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Composer's lifetime award strikes grand note

Robert Ward, the grand old man of American opera and arguably the last great composer of his generation, doesn't get out of town much anymore.

He's in remarkable shape for someone about to turn 94, with his faculties largely intact, and he speaks in a clear voice. Still, traveling is difficult, and Ward needs a walker to get around. But he'll journey to Washington, D.C., to receive a singular honor: a lifetime award from the National Endowment for the Arts' Opera Honors, which comes with a $25,000 honorarium.

"Winning that was a complete surprise - particularly the last sentence of the letter and the amount of money," Ward said with a laugh. "I couldn't believe it. I've had a lot of commissions come my way, and I think that had something to do with the fact that I never tried to shock the world but just do as well as I could. That seems to have worked out."

One of Ward's many gifts is a flair for understatement. In fact, he's a giant of 20th-century music.

"These NEA awards frequently honor those who have achieved a great deal, or those who have been active in passing along their expertise," said Marc Scorca, president of Opera America in Washington. "Bob has done both. He's a key player whose works have been a pillar of American opera companies seeking to promote an American voice, which is a huge accomplishment. But there's also his role as a teacher, and the individual coaching and mentoring he has generously bestowed on so many from the next generation and even the one after that. He's a rare combination."

A North Carolina resident since 1967, when he became chancellor of the N.C. School of the Arts in Winston-Salem, Ward has had a remarkable career. Along with seven symphonies and numerous shorter works, his resume includes eight operas. One of the latter, 1961's "The Crucible," won a Pulitzer Prize and, a half-century later, is still staged regularly around the world.

"When I grow up, I want to be Robert Ward," said William Curry, Summerfest artistic director for the N.C. Symphony. "It's a privilege to have him here in our midst. He's representative of a certain type of American music, a generation of composers entrusted with reaching a broad audience. Aaron Copland and Samuel Barber were populist, melodic, romantic. They often used folk music, cowboy songs, spirituals. Robert's music still gets played all over the world, too. It's stood the test of time."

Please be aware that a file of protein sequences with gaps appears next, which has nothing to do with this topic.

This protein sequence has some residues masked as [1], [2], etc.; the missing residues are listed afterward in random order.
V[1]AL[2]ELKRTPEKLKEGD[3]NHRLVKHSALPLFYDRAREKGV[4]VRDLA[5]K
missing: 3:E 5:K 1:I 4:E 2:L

Ward grew up in Cleveland, Ohio, the youngest of five children in a musical family.

After World War II, Ward resumed his studies in New York and earned a degree at Juilliard, going on to teach there and at Columbia University. He also taught at Duke for a decade, following his seven-year tenure at the N.C. School of the Arts.

On a colleague's recommendation, Ward went to a performance of Arthur Miller's stage play "The Crucible" - which used the Salem witch trials of the 17th century as an allegory about the McCarthy era of anti-communist paranoia in America.

Ward worked connections to get a meeting with Miller, which led to a commission to write the music for the New York City Opera's version of "The Crucible." It received instant and massive acclaim, winning the Pulitzer in 1962.

Five decades later, "The Crucible" is still the best-known American opera this side of "Porgy and Bess."

The NEA Award is a fitting cap to his career. "I'm very happy. Somehow or other, I've always had lucky breaks to do what I want."

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